Deutsche Bank is launching a structured product that offers investors a long/short strategy married with the bank's proprietary equity valuation model, known as Croci (short for cash return on capital invested).

The open-ended fund is being offered in Singapore and will give investors direct exposure to the Croci Alpha Pairs Sectors index, which uses the Croci model to identify the cheapest and most expensive stocks across a variety of sectors. In all, the index is long/short in 70 pairs of stocks drawn from the US, Europe and Japan, and is rebalanced on a monthly basis.

"It's a classic market-neutral strategy that is enhanced by using the Croci investment strategy" says Vinod Aachi, Deutsche's Asia ex-Japan head of equity structuring and retail coverage. "It has historically provided quite robust, steady returns, especially in a flat-to-bearish market."

Deutsche's own simulation of the historical index performance reveals a neat line that rises consistently û absolute growth since 1996, when the original Croci index was first launched, is almost 325%, compared to 143% on the MSCI World index and 77% on JPMorgan's global government bond index.

The index delivers such stable returns thanks to a managed volatility strategy û when returns on the underlying pairs of stocks are volatile, the index cuts its exposure to the alpha pairs strategy back to a lower limit of 50%. When volatility is low it gears up the exposure to a maximum of 125%. This variable exposure aims to keep volatility down to 6%.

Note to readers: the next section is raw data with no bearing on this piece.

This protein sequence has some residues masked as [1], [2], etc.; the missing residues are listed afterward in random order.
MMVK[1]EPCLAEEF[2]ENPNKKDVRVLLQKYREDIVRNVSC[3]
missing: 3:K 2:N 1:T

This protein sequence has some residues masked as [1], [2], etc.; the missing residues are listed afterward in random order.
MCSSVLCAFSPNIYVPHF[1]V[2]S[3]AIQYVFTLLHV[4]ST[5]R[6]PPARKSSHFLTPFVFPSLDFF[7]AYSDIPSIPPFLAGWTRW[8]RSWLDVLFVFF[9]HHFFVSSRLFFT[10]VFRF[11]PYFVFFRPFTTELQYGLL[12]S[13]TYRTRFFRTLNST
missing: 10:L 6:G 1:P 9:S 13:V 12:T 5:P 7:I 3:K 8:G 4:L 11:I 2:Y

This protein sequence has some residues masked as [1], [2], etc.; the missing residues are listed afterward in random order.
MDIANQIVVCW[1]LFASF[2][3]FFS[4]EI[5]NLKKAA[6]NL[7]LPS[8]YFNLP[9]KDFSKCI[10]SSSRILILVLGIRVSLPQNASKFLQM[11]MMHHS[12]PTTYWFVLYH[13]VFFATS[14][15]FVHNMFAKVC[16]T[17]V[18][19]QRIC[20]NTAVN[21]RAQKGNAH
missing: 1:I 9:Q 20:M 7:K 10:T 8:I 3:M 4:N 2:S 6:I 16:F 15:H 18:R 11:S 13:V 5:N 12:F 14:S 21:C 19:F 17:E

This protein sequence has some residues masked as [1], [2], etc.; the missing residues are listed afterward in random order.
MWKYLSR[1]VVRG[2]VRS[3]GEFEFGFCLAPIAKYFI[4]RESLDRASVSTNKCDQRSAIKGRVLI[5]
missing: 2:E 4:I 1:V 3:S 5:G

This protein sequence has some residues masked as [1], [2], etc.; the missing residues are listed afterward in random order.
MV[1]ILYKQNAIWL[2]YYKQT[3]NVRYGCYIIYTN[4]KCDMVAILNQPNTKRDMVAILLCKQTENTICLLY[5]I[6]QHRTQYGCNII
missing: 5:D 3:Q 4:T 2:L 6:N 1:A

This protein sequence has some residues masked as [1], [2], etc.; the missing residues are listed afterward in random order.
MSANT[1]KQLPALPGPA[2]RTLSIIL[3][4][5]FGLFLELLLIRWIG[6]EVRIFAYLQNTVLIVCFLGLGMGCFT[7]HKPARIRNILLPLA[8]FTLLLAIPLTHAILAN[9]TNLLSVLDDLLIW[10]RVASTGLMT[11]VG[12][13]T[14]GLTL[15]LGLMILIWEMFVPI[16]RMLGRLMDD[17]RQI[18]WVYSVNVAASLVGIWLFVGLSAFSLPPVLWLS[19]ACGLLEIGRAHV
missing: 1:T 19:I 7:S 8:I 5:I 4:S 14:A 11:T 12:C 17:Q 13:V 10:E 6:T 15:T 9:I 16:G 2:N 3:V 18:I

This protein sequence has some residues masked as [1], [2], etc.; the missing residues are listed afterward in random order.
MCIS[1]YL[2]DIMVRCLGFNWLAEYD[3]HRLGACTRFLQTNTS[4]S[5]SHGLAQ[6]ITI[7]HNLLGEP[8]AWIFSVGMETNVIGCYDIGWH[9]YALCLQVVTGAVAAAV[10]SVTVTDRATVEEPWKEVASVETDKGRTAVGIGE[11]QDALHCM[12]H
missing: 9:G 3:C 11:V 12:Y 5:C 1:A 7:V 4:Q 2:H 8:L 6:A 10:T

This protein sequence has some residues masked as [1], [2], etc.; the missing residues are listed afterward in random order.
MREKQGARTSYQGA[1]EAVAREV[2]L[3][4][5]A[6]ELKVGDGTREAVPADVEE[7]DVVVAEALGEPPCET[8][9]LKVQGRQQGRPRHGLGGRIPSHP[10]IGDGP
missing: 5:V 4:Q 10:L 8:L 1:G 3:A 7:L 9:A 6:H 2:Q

Diversification is another key selling point. The fund has generated consistent returns even as the equity markets have swung between boom and bust û its biggest single-month loss in the last 11 years would have been just 3.22%. While the government bond market has paid out a reasonably stable 5% a year during this period, the index would have given investors 13.7%, and with lower volatility.

Underpinning this strategy is the Croci methodology itself, which has strongly outperformed the S&P 500 since the bursting of the tech bubble in 2000. In effect, Croci is a way of comparing companies around the world on a like-for-like basis. It goes beyond the accounting data typically used by equity analysts to produce a real, inflation-adjusted value of a company's assets compared to the level of return and even puts a value on typically zero-rated assets such as brand and research and development.

The fund is denominated in US dollars and is compliant with the EU's Ucits III framework. It pays Deutsche Bank a 2% management fee and is sold through distributors in Singapore with a maximum subscription fee of 5%.

Deutsche's first two alpha pairs funds are already managing about Ç500 million of investors' money in Europe after the product's introduction there in late 2005. Aachi says that Deutsche has already got the go-ahead to introduce a long-only Croci product and the adoption earlier this year of rules that make it easier for Ucits III funds to be transferred to Singapore should pave the way for the introduction of other Croci products, such as commodity and currency funds.